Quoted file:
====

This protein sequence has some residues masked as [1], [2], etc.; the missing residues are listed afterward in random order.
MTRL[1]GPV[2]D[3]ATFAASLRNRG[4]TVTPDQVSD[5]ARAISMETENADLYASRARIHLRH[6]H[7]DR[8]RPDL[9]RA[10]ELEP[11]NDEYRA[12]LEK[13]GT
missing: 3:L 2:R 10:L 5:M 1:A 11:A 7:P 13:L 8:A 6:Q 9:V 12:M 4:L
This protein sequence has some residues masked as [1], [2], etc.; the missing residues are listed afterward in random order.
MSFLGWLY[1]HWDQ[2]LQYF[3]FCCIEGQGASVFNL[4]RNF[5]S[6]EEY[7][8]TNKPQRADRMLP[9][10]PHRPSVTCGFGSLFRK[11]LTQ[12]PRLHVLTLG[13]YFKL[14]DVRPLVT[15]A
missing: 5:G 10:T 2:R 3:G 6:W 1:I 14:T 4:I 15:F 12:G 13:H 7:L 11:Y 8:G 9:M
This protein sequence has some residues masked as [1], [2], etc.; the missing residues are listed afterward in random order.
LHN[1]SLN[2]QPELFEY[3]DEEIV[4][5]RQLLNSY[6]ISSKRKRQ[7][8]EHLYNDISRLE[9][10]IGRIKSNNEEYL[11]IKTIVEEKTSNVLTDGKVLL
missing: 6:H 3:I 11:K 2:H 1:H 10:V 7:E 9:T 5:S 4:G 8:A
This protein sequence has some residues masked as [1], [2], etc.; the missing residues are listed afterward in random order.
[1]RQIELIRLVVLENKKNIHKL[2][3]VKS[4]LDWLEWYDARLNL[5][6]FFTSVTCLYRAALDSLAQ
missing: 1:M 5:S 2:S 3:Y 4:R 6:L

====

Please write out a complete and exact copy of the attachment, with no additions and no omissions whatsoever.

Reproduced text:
This protein sequence has some residues masked as [1], [2], etc.; the missing residues are listed afterward in random order.
MTRL[1]GPV[2]D[3]ATFAASLRNRG[4]TVTPDQVSD[5]ARAISMETENADLYASRARIHLRH[6]H[7]DR[8]RPDL[9]RA[10]ELEP[11]NDEYRA[12]LEK[13]GT
missing: 3:L 2:R 10:L 5:M 1:A 11:A 7:P 13:L 8:A 6:Q 9:V 12:M 4:L
This protein sequence has some residues masked as [1], [2], etc.; the missing residues are listed afterward in random order.
MSFLGWLY[1]HWDQ[2]LQYF[3]FCCIEGQGASVFNL[4]RNF[5]S[6]EEY[7][8]TNKPQRADRMLP[9][10]PHRPSVTCGFGSLFRK[11]LTQ[12]PRLHVLTLG[13]YFKL[14]DVRPLVT[15]A
missing: 5:G 10:T 2:R 3:G 6:W 1:I 14:T 4:I 15:F 12:G 13:H 7:L 11:Y 8:G 9:M
This protein sequence has some residues masked as [1], [2], etc.; the missing residues are listed afterward in random order.
LHN[1]SLN[2]QPELFEY[3]DEEIV[4][5]RQLLNSY[6]ISSKRKRQ[7][8]EHLYNDISRLE[9][10]IGRIKSNNEEYL[11]IKTIVEEKTSNVLTDGKVLL
missing: 6:H 3:I 11:K 2:H 1:H 10:V 7:E 9:T 5:S 4:G 8:A
This protein sequence has some residues masked as [1], [2], etc.; the missing residues are listed afterward in random order.
[1]RQIELIRLVVLENKKNIHKL[2][3]VKS[4]LDWLEWYDARLNL[5][6]FFTSVTCLYRAALDSLAQ
missing: 1:M 5:S 2:S 3:Y 4:R 6:L